A Reflection: ‘Perfection is the enemy of good’

I studied and prepared all night for this meeting. Esq. Apprentice had some funding, but I knew we needed much more, and this funder could be the one to do it. As if preparing for trial, I practiced each line of defense: (1) legal apprenticeship is necessary because we need debt-free paths to becoming lawyers; (2) hundreds of thousands of youth are out of work and school, and among them are the next great legal minds; (3) To truly grapple with the (in)justice system, we need a diverse legal bar that looks like those most negatively impacted by the system… and on and on. I even had some numbers about how we could get it done—and I hate numbers.

When the morning of the informational meeting arrived, I was ready to make my case. I walked into the room, made eye contact with the three people sitting there, and shook hands with each of them firmly—but not too firm. I took my seat. “Thanks for making it out,” they said. “Tell us a bit more about your program.” I launched into my thirty second pitch and paused for a moment. On deck, I had my longer 1-minute and 5-minute pitches ready to go, but I wanted to make sure I left a “natural” pause for questions. If they were hardballers, they would want to jump straight into questioning why they should spend any money supporting Esq. Apprentice, and I was ready to battle until I won them over. So, I paused and waited a beat.

“Wow. That sounds amazing. How can we help?” I was ready to go when I stopped myself...wait, what? Did they just ask me how they could help? I was at a loss. All night, I had prepared to wow them with my expertise and impress them into supporting my work but they were already on board. When I came to, I realized that I was scrambling to put something together…that’s great, happy to hear, these are some numbers, really could use your help with stipends, blah, blah, blah. The meeting went okay. We agreed to stay in contact and the connection is still warm, but I realized that I had prepared for everything except “yes.”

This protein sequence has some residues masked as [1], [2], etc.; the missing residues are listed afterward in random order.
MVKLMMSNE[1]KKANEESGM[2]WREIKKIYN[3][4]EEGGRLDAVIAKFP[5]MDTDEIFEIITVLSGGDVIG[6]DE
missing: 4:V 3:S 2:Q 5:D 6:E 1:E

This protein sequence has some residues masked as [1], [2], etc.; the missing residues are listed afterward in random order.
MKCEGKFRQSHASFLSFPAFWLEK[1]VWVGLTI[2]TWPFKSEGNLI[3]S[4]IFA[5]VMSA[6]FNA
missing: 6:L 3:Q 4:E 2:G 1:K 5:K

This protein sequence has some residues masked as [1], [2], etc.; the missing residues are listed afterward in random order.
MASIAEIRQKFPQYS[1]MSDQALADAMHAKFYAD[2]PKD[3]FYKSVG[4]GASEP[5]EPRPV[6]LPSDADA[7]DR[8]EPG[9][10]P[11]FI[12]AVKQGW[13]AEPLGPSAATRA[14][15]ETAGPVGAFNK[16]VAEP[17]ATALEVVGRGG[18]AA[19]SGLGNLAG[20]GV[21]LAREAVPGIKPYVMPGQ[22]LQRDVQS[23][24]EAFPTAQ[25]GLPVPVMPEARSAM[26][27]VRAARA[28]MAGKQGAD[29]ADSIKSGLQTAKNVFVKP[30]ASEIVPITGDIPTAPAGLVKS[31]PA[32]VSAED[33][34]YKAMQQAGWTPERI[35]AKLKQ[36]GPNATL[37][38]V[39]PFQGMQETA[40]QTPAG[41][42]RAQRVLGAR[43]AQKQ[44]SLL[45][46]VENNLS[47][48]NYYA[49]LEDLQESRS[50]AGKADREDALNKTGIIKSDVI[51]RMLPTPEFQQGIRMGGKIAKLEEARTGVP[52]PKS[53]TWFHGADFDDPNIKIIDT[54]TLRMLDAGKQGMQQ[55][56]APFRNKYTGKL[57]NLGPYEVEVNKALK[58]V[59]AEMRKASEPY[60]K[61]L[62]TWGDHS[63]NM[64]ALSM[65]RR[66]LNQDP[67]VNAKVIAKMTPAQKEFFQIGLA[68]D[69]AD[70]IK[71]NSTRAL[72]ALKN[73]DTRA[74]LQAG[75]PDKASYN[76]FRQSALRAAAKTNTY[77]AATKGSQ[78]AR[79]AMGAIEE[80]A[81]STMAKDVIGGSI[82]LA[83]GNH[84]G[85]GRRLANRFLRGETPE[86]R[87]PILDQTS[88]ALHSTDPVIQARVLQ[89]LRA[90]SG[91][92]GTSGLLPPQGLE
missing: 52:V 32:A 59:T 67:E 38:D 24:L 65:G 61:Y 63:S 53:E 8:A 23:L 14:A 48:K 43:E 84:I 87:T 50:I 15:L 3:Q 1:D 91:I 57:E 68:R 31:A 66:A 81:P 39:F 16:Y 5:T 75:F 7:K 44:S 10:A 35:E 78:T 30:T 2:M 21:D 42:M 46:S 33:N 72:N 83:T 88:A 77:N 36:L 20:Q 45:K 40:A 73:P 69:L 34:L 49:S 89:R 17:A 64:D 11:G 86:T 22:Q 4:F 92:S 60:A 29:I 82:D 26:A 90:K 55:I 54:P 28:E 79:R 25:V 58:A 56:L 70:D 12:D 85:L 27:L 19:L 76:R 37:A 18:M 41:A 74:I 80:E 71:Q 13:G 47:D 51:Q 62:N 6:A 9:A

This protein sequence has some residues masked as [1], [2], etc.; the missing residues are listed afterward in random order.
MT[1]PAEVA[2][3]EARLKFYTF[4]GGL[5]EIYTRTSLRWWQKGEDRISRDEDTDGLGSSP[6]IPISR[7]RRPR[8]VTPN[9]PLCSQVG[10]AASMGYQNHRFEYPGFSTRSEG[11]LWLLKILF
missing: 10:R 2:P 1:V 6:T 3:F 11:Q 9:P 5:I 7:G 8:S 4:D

I’ve always thought that I could control a situation with dogged preparation. I already knew that, as a Black woman, I would have to be more prepared than everyone else in my classes in school because I could not let others think that I—and, by association, all black people—were lacking in any way.  As a lawyer, I worked to anticipate every possible counterargument so that my opponents would deem me worthy and so that no judge could accuse me—and all Black people—of being lazy. The battle would be constant. I knew I would get weary, but I could never stop, because if I didn’t do this tireless work, and do it well, I’d ruin some other woman of color’s chance.

Don’t get me wrong—preparation matters. But the problem with working tirelessly is that it leaves very little room for self-care and even less room for dreaming. I was so taken aback in that meeting because I realized that I had sacrificed imagination for some version of perfection and control. And as my two small babies now constantly remind me, I can actually control almost nothing in this life. Not only is perfection ever-elusive, but constantly holding ourselves to that unattainable standard, particularly for Black women, degrades our capacity to imagine joy and abundance.

I left that meeting determined to give all my hopes and dreams at least as much credence as the pressures of perfection such that “yes” would not catch me off guard again.

Are you prepared for “yes”? Have you taken the time to dream a little today? If not, I strongly encourage you to get all by yourself and imagine for just a few moments—and then a few more.

You don’t have to do or be perfect, you just have to do and be good. Sweet dreams!